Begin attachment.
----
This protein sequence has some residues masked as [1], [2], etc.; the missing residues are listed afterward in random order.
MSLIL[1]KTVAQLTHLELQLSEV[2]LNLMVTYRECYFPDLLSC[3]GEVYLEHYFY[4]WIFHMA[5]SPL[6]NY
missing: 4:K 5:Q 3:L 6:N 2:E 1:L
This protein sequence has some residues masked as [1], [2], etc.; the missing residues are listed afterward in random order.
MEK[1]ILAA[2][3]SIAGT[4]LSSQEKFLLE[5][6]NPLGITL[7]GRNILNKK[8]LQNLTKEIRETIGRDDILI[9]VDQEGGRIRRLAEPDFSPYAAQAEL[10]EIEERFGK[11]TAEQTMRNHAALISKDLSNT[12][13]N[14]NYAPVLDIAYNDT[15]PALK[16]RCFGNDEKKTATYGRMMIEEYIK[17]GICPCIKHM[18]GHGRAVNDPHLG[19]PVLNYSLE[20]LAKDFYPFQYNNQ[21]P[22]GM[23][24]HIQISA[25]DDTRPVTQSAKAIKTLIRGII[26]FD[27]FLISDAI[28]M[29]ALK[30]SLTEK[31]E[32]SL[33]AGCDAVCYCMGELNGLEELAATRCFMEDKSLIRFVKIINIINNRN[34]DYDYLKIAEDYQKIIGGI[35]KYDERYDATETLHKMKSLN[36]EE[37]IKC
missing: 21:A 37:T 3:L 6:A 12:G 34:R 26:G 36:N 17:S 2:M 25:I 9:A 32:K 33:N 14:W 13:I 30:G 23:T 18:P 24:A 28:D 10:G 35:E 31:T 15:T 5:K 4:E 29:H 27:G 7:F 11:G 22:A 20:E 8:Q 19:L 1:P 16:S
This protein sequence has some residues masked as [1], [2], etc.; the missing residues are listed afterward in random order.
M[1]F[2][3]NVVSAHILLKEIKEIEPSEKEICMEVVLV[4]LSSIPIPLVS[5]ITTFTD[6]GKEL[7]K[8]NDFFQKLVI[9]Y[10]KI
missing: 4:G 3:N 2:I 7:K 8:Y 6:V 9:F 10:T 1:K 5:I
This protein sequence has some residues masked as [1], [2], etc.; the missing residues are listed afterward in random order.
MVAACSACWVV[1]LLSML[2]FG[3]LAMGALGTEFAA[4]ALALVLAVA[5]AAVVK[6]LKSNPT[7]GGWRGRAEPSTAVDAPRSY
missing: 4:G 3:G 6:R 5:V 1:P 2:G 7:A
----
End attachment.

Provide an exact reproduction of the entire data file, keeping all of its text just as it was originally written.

This protein sequence has some residues masked as [1], [2], etc.; the missing residues are listed afterward in random order.
MSLIL[1]KTVAQLTHLELQLSEV[2]LNLMVTYRECYFPDLLSC[3]GEVYLEHYFY[4]WIFHMA[5]SPL[6]NY
missing: 4:K 5:Q 3:L 6:N 2:E 1:L
This protein sequence has some residues masked as [1], [2], etc.; the missing residues are listed afterward in random order.
MEK[1]ILAA[2][3]SIAGT[4]LSSQEKFLLE[5][6]NPLGITL[7]GRNILNKK[8]LQNLTKEIRETIGRDDILI[9]VDQEGGRIRRLAEPDFSPYAAQAEL[10]EIEERFGK[11]TAEQTMRNHAALISKDLSNT[12][13]N[14]NYAPVLDIAYNDT[15]PALK[16]RCFGNDEKKTATYGRMMIEEYIK[17]GICPCIKHM[18]GHGRAVNDPHLG[19]PVLNYSLE[20]LAKDFYPFQYNNQ[21]P[22]GM[23][24]HIQISA[25]DDTRPVTQSAKAIKTLIRGII[26]FD[27]FLISDAI[28]M[29]ALK[30]SLTEK[31]E[32]SL[33]AGCDAVCYCMGELNGLEELAATRCFMEDKSLIRFVKIINIINNRN[34]DYDYLKIAEDYQKIIGGI[35]KYDERYDATETLHKMKSLN[36]EE[37]IKC
missing: 21:A 37:T 3:L 6:A 12:G 34:R 26:G 36:N 17:S 2:M 25:I 9:A 32:K 33:N 14:W 13:I 30:G 23:T 18:P 24:A 28:D 10:G 35:E 31:T 15:T 5:K 4:E 29:H 27:G 7:F 11:G 22:A 20:E 8:Q 19:L 1:P 16:S
This protein sequence has some residues masked as [1], [2], etc.; the missing residues are listed afterward in random order.
M[1]F[2][3]NVVSAHILLKEIKEIEPSEKEICMEVVLV[4]LSSIPIPLVS[5]ITTFTD[6]GKEL[7]K[8]NDFFQKLVI[9]Y[10]KI
missing: 4:G 3:N 2:I 7:K 8:Y 6:V 9:F 10:T 1:K 5:I
This protein sequence has some residues masked as [1], [2], etc.; the missing residues are listed afterward in random order.
MVAACSACWVV[1]LLSML[2]FG[3]LAMGALGTEFAA[4]ALALVLAVA[5]AAVVK[6]LKSNPT[7]GGWRGRAEPSTAVDAPRSY
missing: 4:G 3:G 6:R 5:V 1:P 2:G 7:A